Stingrays have garnered attention since a 2011 Arizona court case in which one agent admitted in an affidavit that the tool collaterally swept up data on “innocent, non-target devices” (U.S. v. Rigmaiden). The government eventually conceded in this case that the “tracking operation was a Fourth Amendment search and seizure,” meaning it required a warrant. But given that the Justice Department has continued to claim that cell phone users have “no reasonable expectation of privacy” over their location data, it may take a Supreme Court judgment to settle the Stingray issue countrywide.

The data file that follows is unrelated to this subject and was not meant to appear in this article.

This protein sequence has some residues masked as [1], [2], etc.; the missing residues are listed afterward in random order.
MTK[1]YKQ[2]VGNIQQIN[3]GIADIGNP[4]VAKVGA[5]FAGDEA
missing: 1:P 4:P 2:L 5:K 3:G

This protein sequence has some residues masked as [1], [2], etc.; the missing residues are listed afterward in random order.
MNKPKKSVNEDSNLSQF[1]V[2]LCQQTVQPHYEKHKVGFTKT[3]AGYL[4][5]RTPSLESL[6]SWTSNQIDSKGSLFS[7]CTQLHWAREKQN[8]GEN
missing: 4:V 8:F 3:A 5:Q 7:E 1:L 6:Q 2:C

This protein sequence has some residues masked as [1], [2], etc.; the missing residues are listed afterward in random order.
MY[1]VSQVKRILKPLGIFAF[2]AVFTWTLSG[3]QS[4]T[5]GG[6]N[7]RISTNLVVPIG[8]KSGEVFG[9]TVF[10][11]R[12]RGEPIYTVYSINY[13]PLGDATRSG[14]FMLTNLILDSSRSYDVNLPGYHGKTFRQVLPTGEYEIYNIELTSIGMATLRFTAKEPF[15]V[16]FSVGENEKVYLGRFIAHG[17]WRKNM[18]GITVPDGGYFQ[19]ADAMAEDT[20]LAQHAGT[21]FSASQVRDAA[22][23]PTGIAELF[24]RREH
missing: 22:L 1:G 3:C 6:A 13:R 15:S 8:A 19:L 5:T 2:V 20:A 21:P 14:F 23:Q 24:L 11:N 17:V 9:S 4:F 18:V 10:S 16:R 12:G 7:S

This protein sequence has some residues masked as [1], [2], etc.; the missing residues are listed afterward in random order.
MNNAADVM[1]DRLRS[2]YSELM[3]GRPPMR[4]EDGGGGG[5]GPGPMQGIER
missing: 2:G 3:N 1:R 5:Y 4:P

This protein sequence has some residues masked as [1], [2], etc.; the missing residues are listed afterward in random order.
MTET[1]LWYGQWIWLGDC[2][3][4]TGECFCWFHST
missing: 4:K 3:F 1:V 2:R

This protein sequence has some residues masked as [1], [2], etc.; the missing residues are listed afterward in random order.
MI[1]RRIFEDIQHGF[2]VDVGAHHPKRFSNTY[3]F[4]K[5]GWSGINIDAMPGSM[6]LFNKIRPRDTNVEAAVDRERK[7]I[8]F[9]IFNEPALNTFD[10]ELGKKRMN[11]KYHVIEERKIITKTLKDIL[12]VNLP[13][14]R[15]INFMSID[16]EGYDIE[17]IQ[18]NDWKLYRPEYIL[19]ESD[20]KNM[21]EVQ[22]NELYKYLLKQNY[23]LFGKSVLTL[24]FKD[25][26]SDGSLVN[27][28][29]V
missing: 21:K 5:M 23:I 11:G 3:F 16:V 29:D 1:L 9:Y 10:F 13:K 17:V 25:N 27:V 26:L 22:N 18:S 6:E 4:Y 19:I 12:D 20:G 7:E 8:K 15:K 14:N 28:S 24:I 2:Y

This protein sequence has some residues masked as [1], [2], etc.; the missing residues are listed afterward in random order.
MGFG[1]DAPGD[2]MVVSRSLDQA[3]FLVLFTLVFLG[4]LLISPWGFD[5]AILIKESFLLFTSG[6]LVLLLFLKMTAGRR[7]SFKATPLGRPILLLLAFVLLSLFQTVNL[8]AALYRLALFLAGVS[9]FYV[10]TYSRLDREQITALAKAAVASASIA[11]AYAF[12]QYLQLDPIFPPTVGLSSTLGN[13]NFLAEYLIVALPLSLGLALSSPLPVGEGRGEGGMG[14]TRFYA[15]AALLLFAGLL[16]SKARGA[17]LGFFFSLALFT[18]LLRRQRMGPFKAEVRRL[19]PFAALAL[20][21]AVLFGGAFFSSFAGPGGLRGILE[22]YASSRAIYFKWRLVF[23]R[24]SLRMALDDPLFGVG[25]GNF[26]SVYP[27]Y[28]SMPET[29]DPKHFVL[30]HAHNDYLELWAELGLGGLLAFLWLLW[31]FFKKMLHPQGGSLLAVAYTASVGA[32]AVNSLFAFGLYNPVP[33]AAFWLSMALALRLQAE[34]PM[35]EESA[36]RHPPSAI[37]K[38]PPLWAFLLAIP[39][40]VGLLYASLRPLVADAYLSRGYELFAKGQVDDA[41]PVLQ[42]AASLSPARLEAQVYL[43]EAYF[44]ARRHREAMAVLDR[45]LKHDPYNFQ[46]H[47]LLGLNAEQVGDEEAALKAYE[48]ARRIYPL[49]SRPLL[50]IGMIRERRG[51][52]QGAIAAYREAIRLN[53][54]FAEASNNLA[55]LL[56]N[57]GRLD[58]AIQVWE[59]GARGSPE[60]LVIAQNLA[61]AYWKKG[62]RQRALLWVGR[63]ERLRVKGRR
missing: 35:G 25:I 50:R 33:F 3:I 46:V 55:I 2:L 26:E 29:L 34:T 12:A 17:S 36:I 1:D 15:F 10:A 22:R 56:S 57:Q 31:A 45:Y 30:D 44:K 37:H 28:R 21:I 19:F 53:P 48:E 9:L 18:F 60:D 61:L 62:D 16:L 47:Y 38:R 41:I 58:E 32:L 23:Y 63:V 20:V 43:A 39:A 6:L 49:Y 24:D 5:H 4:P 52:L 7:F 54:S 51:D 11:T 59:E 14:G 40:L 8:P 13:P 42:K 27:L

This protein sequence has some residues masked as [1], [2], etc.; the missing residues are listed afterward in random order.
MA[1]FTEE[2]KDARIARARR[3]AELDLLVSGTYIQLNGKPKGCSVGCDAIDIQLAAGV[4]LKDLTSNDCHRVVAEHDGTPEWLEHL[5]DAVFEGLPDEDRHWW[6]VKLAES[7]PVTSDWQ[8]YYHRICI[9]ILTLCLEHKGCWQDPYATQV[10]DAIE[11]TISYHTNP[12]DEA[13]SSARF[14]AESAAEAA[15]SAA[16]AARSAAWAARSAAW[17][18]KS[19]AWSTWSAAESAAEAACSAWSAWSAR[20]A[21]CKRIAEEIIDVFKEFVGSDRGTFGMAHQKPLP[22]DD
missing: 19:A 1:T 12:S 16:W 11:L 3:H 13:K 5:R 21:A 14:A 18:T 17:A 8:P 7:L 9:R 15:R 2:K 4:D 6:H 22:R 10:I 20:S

In a statement emailed in response to questions by Ryan Gallagher about Stingray technology, FBI spokesman Christopher Allen responded, that its use of “any investigative tool” is required to be in compliance with the Constitution, U.S. laws, internal DOJ guidelines, and is subject to internal and external oversight. He added that the bureau “strives to protect our country and its people using every available tool, with utmost respect for the rule of law and our cherished right to privacy.” (BS!)
“Location information is a vital component of law enforcement investigations,” Allen wrote. “During the course of FBI investigations and as permitted by controlling legal authority, the FBI may use a variety of tools and technology, including cell phone location technology.”